Apart from the attention by first family, we also expect US policy to be more assertive and forceful. Due to difference in opinion of States department and Congress, many actions were delayed or inapt. Thus we dont have substantial outcome from US effort during Bush period. We want to see better approach and more funding from Obama administration.

Opposition situation is much weakened due to relentless suppression by SPDC. We need outside helps for our progress.

Personally I have hope with

Personally I have hope with the Obama election but I think that we have to see what happen really when Obama president: what will he do with the 2 wars, with Guantanamo and, regarding, Latinamerica, if he could develope a policy of investments in the poorest countries without the intromision in their internal poicys. I hope that the barriers against Cuba finally could be broken. The president of my country, Cristina Fernandez, celebrated with the courage of a fan the victory of Obama. She seems a groupie of a rock band, not a president taking equal to equal to another one. Ashaming.

Glad to be rid of Bush

Everyone wanted Obama to win in Japan, but they weren't leaping around the room when it happened. Everything's just carried on as normal. Bush was not popular at all here (not that he was popular anywhere). Obama's a novelty. It's strange because the Japanese are quite discriminatory with black people here, but they seem to accept him. I think they respect him because all the politicians here: their fathers were high ranking ministers, and Obama is not like that, he's worked his way up from the bottom, not like Bush.

We need France to have an Obama

With the candidates' speeches and the results I ended up staying up the whole night. I had the feeling the whole world was watching. We saw an important stage concerning civic liberties. Race inequality was abolished.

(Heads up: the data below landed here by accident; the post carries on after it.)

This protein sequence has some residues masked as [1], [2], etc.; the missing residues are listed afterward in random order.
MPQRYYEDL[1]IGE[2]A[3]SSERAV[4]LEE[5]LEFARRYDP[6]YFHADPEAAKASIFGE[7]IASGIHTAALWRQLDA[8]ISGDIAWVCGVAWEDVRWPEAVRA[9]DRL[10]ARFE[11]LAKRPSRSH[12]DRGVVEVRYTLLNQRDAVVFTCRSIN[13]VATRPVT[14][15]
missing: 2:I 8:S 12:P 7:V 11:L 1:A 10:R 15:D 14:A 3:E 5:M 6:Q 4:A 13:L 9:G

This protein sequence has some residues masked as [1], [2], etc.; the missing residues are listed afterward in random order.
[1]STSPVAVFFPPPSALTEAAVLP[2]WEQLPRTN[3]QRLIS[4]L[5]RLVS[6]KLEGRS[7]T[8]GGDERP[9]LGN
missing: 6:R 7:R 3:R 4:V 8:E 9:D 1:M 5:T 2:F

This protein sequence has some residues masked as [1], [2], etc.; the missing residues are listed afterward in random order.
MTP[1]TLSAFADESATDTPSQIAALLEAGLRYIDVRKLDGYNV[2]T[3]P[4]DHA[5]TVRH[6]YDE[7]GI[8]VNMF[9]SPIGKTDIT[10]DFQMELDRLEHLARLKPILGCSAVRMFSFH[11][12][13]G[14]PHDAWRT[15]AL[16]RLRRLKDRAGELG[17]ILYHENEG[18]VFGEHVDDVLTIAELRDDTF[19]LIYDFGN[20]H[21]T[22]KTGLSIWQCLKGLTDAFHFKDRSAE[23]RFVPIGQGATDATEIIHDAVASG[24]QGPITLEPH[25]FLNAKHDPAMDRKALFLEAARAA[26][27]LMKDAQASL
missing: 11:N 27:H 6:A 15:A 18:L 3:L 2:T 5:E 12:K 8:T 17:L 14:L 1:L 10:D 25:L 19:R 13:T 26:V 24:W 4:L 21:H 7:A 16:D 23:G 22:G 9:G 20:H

I don't know if it will help the development of our region. With Bush's unmet promises, we've learnt that we can only really count on ourselves. But Tunisia's under European control. France continues to support the dictator Ben Ali and ignore the hopes of freedom of the Tunisian people. They carry on with a politics from colonial times. We need France to have an Obama rather than America.

Fantastic, for some

The news has brought a sense of fantastic optimism to India. But it's just a sentiment. While one sure thing is that more and more Indians travelling in America will feel much more welcome, those people only make up a small and elite percentage of Indians. India is a huge place and not everyone is connected to the rest of the world. While Indian journalists and businessmen talk of the task 'the first urgency of now' for Obama; for the poor majority here, their 'first urgency' is simply survival.

Obama, China and Taiwan

The way which Obama's election might affect us is to do with Taiwan. Obama's a clever man: he won't ask China to be aggressive with Taiwan, and neither will he let Taiwan become independent. He knows that nobody would profit from a war with the country. In general we didn't celebrate: people feel it's not their business. In fact, I think there would have been a bigger reaction that if he hadn't been elected, because people were happy to see a black man succeed.